Concerns emerging from its market investigation into investment consultancy and fiduciary management services provided to institutional investors (mainly UK pension schemes) led the Competition and Markets Authority (CMA) to propose changes to the operation of both markets in its provisional findings of 18 July.
The CMA has commented: “There is evidence that the investment consultancy and fiduciary management markets are not functioning well”. In the absence of high market concentration, the CMA’s action is also very much forward-looking with regard to expected future concentration in a rapidly growing fiduciary management market, where incumbent investment consultancy firms are increasingly expanding.
The remedies mainly address the fiduciary management market and primarily seek to enhance the information and disclosure on fees and performance. In addition, the CMA proposes the organization of competitive tenders in fiduciary management. Finally, the CMA recommends to extend the scope of the Financial Conduct Authority’s (FCA’s) regulatory powers with regard to both markets.
The CMA launched a market investigation on 14 September 2017 into investment consultancy (IC) services and fiduciary management (FM) services to and by institutional investors and employers in the United Kingdom (see our previous LawFlash). The need for this market investigation arose after the FCA had found in a first-time market investigation reference to the CMA that there were reasonable grounds to suspect adverse effects upon competition in the IC and the FM markets.
On 18 July, the CMA published its Provisional Decision, in which it proposed a number of changes to the markets in question in order to deal with these competition concerns.
THE CMA’S PROVISIONAL FINDINGS
The CMA has found in its Provisional Decision that although the investment consultancy and fiduciary management markets are not highly concentrated and the barriers to entry are not high, there is
- weakness on the demand side based on a low level of engagement by pension trustees with investment matters; and
- lack of sufficient and clear information on the supply side that trustees need in order to effectively assess the value of the services contracted and compare with the value of alternative service providers.
The CMA has expressed a greater overall concern about competition in the fiduciary management market, where two additional concerns have been raised:
- IC-FM firms steering their advisory customers towards their own fiduciary management service
- Barriers to expansion (switching costs)
Information on fees and performance
The CMA considers that information on fees should be clear and regular, including with regard to third party fees and not be limited to qualitative information only for prospective clients.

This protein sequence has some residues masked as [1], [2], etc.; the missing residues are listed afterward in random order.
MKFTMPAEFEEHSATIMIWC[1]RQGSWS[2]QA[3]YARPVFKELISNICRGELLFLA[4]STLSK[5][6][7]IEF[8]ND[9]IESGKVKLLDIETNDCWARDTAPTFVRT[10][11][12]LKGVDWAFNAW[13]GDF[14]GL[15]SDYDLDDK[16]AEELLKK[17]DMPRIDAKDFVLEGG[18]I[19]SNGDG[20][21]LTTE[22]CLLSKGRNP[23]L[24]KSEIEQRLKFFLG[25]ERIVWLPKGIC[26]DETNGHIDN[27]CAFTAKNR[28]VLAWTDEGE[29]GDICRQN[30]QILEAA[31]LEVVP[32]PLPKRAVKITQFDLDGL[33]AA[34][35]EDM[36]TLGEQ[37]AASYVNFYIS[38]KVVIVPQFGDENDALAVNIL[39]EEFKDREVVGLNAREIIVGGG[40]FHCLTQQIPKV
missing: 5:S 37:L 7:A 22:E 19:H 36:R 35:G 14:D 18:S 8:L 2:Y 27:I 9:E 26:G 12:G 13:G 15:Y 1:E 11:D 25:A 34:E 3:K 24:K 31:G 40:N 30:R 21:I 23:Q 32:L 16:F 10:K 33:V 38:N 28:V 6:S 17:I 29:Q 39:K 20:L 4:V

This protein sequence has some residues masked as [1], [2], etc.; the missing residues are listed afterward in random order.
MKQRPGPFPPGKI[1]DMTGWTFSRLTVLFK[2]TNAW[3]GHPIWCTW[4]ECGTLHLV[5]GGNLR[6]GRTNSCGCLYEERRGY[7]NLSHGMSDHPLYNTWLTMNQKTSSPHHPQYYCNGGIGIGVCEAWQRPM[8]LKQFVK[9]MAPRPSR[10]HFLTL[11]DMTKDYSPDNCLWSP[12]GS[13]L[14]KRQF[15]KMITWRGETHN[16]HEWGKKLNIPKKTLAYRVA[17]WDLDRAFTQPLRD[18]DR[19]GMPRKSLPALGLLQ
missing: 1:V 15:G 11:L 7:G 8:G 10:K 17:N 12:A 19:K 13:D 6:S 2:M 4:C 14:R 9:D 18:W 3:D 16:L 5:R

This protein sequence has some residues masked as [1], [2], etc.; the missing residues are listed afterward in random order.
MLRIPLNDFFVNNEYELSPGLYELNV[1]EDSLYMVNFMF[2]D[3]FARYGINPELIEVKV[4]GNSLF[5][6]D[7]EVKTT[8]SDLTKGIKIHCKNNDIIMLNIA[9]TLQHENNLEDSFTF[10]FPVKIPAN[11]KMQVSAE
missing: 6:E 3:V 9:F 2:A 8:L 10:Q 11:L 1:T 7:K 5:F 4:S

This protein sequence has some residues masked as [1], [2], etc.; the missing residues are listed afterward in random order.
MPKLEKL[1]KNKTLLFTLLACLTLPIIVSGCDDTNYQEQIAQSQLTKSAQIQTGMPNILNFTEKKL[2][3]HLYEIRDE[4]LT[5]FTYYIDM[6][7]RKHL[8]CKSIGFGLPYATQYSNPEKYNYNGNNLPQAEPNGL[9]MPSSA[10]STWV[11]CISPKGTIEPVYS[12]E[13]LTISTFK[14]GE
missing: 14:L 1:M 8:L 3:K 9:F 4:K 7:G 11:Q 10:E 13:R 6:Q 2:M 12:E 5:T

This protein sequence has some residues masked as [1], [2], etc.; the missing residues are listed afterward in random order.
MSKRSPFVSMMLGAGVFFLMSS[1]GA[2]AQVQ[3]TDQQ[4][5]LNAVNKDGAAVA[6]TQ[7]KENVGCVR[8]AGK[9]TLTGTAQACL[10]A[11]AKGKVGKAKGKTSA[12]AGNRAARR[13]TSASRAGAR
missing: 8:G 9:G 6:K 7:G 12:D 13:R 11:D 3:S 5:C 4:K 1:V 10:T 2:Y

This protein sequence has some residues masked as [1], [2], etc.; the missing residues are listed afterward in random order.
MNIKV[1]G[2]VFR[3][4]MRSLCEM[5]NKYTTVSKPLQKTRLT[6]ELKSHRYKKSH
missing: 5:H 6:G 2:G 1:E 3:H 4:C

Performance information should no longer be based on a gross of fee basis and IC firms should help trustees in establishing performance control parameters.
The following performance reporting methods have been identified as distorting competition:
- Survivorship bias: products not recommended for the entire period are removed from the analysis
- Backfill bias: products are added to the database only after a certain period of time
- Simulated returns: using statistical techniques which are not objective
- Inclusion of recommended products and assets classes: which can be misleading if only showing particularly well performing asset classes
- Selective time periods over which performance is shown
The CMA objects to aggregated (or “bundled”) fees statements and proposes that the core fiduciary management fee (covering advice and implementation) and asset management fees should be itemised and shown separately in regular fee statements.
With regard to prospective clients, the CMA concludes that transition and exit costs should be clearly indicated in tenders in order to allow for a like-for-like comparison.
Sale of fiduciary management services by investment consultancy firms
Steering of clients towards buying FM services from their current vertically integrated IC firm has been identified as another concern by the CMA. While recognising a legitimate interest in selling additional services, the CMA objects to “strategies” to sell fiduciary management to existing investment consultancy clients.
The CMA is also not convinced by policies to “introduce” but not to “recommend” own fiduciary management services because this would leave “grey areas where customers are not clear whether a firm is providing impartial advice on fiduciary management as a governance model, or whether the firm is promoting its own product”.